The combined rich and diverse histories of this year’s participants guarantees a high level of quality work. We have 15 artists from 13 different countries: Ghana, Cameroon, India, Poland, USA, Germany, Peru, Philippines, Netherlands, New Zealand, USA, Canada, Hungary, Bulgaria and Japan, and 12 artists from the host country, South Korea. The character of each creator’s piece is shaped by the unique culture, history and geography of his or her country of origin. Each piece is also marked by the artist’s specific relationship to nature. It is not surprising that the installations differ from each other to such an extent.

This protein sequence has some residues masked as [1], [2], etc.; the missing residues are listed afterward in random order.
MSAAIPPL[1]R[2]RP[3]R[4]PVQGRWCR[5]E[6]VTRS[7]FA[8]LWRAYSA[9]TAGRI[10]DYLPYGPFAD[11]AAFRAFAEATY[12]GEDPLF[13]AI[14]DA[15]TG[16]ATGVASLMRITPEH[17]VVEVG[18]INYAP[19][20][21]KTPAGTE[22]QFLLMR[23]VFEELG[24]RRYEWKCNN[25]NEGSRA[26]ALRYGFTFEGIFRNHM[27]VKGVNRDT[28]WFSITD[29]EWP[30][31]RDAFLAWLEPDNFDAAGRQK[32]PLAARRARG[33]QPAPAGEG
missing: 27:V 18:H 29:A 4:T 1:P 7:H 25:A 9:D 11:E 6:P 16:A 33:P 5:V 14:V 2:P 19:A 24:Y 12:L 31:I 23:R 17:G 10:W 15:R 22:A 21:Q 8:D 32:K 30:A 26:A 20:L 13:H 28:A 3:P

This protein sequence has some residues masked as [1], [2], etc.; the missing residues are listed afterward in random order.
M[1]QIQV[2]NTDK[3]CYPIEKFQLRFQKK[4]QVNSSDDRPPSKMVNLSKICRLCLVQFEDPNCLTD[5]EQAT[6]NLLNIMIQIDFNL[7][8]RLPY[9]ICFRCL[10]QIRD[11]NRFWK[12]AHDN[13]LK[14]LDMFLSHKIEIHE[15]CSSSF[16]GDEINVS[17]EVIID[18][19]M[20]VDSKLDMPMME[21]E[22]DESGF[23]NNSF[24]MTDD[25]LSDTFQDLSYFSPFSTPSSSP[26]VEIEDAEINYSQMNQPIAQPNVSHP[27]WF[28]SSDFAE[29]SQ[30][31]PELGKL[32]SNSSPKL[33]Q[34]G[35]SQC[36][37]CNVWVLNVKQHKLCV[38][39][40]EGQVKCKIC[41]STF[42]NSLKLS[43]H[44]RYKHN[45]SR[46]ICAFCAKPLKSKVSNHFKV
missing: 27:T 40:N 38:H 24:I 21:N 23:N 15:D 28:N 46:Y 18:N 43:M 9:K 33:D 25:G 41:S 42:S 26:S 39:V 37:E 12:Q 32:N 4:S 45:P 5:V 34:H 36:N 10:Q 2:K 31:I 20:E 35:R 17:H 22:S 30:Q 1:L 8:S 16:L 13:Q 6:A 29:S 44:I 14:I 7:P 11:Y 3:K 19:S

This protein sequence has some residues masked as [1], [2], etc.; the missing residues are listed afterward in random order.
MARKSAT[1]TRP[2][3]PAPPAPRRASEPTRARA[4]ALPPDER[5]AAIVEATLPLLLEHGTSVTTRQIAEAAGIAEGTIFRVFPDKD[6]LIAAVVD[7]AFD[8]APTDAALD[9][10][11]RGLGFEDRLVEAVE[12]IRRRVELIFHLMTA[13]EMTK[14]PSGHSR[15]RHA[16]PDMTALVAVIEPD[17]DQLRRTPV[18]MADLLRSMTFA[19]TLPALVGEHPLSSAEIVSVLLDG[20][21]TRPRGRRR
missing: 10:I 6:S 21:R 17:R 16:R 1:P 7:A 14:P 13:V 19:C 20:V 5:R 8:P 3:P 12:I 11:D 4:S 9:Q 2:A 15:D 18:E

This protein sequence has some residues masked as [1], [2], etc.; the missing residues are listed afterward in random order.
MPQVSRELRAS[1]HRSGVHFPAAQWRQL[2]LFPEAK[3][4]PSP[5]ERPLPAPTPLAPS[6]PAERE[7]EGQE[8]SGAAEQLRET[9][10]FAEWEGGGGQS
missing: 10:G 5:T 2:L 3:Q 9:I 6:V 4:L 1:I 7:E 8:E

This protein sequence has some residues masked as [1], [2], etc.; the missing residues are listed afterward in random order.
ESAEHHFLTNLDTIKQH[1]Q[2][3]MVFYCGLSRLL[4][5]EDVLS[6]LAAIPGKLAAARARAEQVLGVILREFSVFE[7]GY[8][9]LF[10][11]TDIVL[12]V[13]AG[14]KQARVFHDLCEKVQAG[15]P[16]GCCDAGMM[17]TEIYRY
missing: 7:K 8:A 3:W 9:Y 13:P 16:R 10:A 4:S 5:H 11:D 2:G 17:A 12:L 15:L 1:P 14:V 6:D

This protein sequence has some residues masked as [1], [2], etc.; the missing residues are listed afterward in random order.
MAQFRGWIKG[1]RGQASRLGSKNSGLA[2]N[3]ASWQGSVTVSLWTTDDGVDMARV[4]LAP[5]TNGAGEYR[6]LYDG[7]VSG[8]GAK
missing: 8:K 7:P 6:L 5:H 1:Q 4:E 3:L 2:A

Nereus Patrick Cheo, Cameroon (above), was inspired by debris washed up onto the beach by the Atlantic to create “The Watch Tower Kiosk.” He used found plastic water, beer and soft-drink bottles to make an open structure which talks about a worldwide problem: A great majority of the world’s population consume water and drinks from these bottles but at least half of these bottles are never recycled. His project entailed the construction of a Kiosk-like shape 5m high and 3 x 4m wide. The kiosk is a dome shaped sculpture beautifully created from used bottles woven together with wire on a base of bamboo, wood and nails. Utilising the bottles as an artistic statement, he has given them a new life.The work offers an opportunity for attention, care and open vistas for reflection on how we interact with our environment.